Review of Netsounds Unsigned Presents held at Hootananny and Mad Hatters, Inverness on the First of April, 2012. Written by Frank Finlayson. Photos by Frank Finlayson.
5 bands over two floors, well a mix of solo artists and bands, although going by the names you could be confused. Let me explain. I Build Collapsible Mountains and Esperi, both have what sound like band names but are not bands but solo acts. Vladimir, is not as the name suggests a vodka laced Russian gangster but a four piece from Dundee.
Alex Wayt, sounds like a solo act and is a solo act. He does exactly what it says on the tin – singer/songwriter. It was Alex who kicked to night off before the last of the late afternoon drinkers and the first of the late night set. Alex took us through a set of his self-penned Americana tinged numbers with a turn in direction towards the end where he “gleed” it up a little with a medley of songs including ‘Don’t Stop Believing’ followed by Bryan Adam’s ‘Summer of ‘69’ before returning to his own material. A set full of vigour and professionalism, but ultimately more Johnny Foxes than Netsounds.
A quick dash upstairs led to a sparsely populated Mad Hatters. With a bit of encouragement the folk downstairs were wooed up to see Luke Joyce aka I Build Collapsible Mountains. Luke was rather nonplussed when he started his set; I was concerned that he had given up before he had started due to the low turnout. But no, with a air of quiet assurance he lifted the room and also any potential gloom. There is a real warmth and depth of quality to his work, as it reached out to those that had taken the time to come upstairs. Touched with fragility, and with day dreamy qualities, his vocal floated effortlessly around the room. We are going to see and hear a lot more of this guy.
Downstairs, Vladimir had set up, and announced their welcome in a less than fragile fashion, clearing out the last of the late, but by now very late, Sunday afternoon drinkers. Vladimir are relentless; why stop if you are on a good thing. Each track rolled into the next in a triumphant wave of noise breaking onto the floor of Hoots. With little let up, other than to point out their new single “Cold Winters Grasp”, singer Ross Murray at times looks disengaged with his audience, yet oozed an enigmatic charm. The set tirelessly whipped itself up to a frenzy as Ross rapt in the moment used the microphone as a piece of ligature as he screamed out his final utterances before heading out for a sly smoke, leaving the remaining three to grind the set into the deck.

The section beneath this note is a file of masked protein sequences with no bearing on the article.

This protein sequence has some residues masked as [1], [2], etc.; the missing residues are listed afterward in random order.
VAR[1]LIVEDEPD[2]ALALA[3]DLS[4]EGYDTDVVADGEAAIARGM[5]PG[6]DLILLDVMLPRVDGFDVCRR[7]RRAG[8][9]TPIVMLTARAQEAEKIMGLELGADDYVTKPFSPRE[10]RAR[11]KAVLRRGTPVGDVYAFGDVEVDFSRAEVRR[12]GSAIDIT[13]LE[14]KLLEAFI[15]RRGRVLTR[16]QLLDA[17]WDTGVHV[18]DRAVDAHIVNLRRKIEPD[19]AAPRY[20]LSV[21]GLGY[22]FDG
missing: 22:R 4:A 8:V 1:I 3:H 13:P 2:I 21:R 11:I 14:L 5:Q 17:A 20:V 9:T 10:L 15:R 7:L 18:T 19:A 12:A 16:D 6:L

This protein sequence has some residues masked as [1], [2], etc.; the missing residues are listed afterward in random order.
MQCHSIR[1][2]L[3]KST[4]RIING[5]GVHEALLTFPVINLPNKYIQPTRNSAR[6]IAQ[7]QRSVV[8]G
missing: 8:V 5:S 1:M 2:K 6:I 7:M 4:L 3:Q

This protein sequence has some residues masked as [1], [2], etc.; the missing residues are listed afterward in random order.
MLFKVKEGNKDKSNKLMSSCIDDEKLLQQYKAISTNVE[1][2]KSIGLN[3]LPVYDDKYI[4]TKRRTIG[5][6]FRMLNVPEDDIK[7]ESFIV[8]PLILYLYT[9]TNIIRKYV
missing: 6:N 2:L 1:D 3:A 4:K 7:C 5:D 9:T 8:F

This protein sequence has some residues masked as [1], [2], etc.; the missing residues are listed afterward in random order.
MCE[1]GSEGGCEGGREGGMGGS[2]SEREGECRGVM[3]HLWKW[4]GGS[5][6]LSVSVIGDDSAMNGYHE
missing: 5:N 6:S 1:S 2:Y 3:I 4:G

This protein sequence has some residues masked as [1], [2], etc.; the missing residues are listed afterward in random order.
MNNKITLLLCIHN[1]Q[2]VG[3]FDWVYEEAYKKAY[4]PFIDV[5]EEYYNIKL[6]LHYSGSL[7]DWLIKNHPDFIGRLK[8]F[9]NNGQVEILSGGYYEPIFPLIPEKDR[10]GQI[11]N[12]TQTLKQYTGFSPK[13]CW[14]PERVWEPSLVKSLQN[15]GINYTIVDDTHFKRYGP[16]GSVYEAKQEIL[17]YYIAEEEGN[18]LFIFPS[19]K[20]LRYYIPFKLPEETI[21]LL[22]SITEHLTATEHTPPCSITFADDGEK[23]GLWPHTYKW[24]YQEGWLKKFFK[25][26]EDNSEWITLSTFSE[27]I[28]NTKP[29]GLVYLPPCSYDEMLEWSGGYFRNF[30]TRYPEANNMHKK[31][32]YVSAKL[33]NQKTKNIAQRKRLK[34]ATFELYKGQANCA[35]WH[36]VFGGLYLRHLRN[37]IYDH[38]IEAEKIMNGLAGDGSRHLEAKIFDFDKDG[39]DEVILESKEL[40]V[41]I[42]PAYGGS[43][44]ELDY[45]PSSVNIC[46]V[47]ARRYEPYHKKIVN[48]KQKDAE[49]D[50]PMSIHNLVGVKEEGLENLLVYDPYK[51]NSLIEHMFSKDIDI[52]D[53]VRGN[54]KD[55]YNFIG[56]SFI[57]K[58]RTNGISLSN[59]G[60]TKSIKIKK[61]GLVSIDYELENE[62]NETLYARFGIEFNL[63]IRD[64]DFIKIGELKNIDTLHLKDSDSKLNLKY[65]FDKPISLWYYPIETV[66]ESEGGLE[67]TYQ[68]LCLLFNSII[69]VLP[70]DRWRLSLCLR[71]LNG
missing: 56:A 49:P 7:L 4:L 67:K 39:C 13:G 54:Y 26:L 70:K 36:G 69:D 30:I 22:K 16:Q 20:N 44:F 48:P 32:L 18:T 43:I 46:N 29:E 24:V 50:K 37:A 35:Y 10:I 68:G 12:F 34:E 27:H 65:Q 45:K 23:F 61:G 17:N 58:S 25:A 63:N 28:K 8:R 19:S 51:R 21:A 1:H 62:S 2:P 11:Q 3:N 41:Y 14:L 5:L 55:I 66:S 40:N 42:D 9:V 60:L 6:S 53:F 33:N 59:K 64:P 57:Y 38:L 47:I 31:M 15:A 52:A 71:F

Unfortunately, due to the overlap of set times I only caught the very end of Esperi’s slot. Esperi, the name of Chris Lee-Marr’s project. If Esperi is a contrast to Vladimir, he very much complements the style and sentiment of I Build Collapsible Mountains. He is effectively a one man band. Not in the style of the bloke on the High Street who entertains both locals and tourists, but using a series of loops. That though, would only be part of the story. Esperi gently builds up a musical story using a collection of instruments that look like they’ve been pilfered from a children’s nursery. As he sat on the stage constructing his little composition it would not be difficult to imagine that this is what he does at home absorbed in this intricate world of detailed sound. Again, however, such a performance demands a listening crowd, something that you just don’t get in a bar these days. But to be fair, the background chatter he took in good humour. If only you could be in two places at one time….
The final trip downstairs took us to the final act of the night, The Little Mill of Happiness. This was the first time that I’ve seen them this year. One local writer said that they were, in 2011 in terms of local acts, “head and shoulders above the rest”, so do they still have the edge? Well, a word, yes. But that doesn’t make a review.
What does make a review is watching a band full of intensity and purpose, something that Little Mill have bucket loads of. Tracks from their Capsized Sailors were interspersed throughout the set, but newer yet to be released, and in some cases to be titled songs, invaded our minds making them as memorable as those recorded. Steve Obern was in the zone tonight, with intense connection. This sense of purpose pervades the rest of the band as they shake the bar to its foundations. Direct, emotive and with no innuendo, Little Mill have an agenda, an agenda they are fulfilling. Tonight confirmed that they still sit at the top of the pile, at least in one writer’s opinion.
Further photos of the evening are here.